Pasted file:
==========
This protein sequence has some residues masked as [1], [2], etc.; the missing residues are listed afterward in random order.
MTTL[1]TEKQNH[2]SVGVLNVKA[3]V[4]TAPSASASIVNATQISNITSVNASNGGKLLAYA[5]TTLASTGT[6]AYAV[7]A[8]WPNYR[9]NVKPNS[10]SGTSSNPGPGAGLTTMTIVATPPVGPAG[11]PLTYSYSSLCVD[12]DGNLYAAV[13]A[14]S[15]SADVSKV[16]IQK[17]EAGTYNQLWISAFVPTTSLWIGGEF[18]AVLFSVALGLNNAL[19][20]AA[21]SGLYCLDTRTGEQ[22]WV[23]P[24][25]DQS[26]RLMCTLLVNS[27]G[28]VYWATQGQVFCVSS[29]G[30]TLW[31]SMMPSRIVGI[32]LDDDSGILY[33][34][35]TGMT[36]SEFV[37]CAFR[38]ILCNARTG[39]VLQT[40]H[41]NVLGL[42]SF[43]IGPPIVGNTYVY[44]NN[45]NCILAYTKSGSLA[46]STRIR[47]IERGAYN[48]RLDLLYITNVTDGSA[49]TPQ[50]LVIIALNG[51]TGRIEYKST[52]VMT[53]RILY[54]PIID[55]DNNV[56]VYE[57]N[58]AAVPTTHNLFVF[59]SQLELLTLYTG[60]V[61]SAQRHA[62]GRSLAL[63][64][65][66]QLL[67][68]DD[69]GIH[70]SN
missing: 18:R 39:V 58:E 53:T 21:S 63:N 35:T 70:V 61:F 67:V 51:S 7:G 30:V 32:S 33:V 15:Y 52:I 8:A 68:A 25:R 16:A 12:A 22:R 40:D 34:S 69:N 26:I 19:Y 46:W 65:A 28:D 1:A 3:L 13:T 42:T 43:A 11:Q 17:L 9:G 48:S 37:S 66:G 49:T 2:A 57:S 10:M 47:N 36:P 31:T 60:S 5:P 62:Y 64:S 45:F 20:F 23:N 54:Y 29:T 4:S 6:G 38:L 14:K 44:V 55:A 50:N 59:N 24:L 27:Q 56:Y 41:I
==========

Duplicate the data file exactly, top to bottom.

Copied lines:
This protein sequence has some residues masked as [1], [2], etc.; the missing residues are listed afterward in random order.
MTTL[1]TEKQNH[2]SVGVLNVKA[3]V[4]TAPSASASIVNATQISNITSVNASNGGKLLAYA[5]TTLASTGT[6]AYAV[7]A[8]WPNYR[9]NVKPNS[10]SGTSSNPGPGAGLTTMTIVATPPVGPAG[11]PLTYSYSSLCVD[12]DGNLYAAV[13]A[14]S[15]SADVSKV[16]IQK[17]EAGTYNQLWISAFVPTTSLWIGGEF[18]AVLFSVALGLNNAL[19][20]AA[21]SGLYCLDTRTGEQ[22]WV[23]P[24][25]DQS[26]RLMCTLLVNS[27]G[28]VYWATQGQVFCVSS[29]G[30]TLW[31]SMMPSRIVGI[32]LDDDSGILY[33][34][35]TGMT[36]SEFV[37]CAFR[38]ILCNARTG[39]VLQT[40]H[41]NVLGL[42]SF[43]IGPPIVGNTYVY[44]NN[45]NCILAYTKSGSLA[46]STRIR[47]IERGAYN[48]RLDLLYITNVTDGSA[49]TPQ[50]LVIIALNG[51]TGRIEYKST[52]VMT[53]RILY[54]PIID[55]DNNV[56]VYE[57]N[58]AAVPTTHNLFVF[59]SQLELLTLYTG[60]V[61]SAQRHA[62]GRSLAL[63][64][65][66]QLL[67][68]DD[69]GIH[70]SN
missing: 18:R 39:V 58:E 53:T 21:S 63:N 35:T 70:V 61:F 67:V 51:S 7:G 30:V 32:S 33:V 15:Y 52:I 8:A 68:A 25:R 16:A 12:A 22:R 40:D 34:S 69:N 26:I 19:Y 46:W 65:A 28:D 1:A 3:L 13:T 42:T 43:A 11:Q 17:L 9:G 48:S 37:S 66:G 49:T 2:A 57:S 10:M 47:N 36:P 31:T 60:S 5:P 62:Y 64:S 45:F 20:F 23:N 54:Y 29:T 4:S 6:G 38:L 14:K 44:V 55:A 50:N 59:N 24:L 27:Q 56:Y 41:I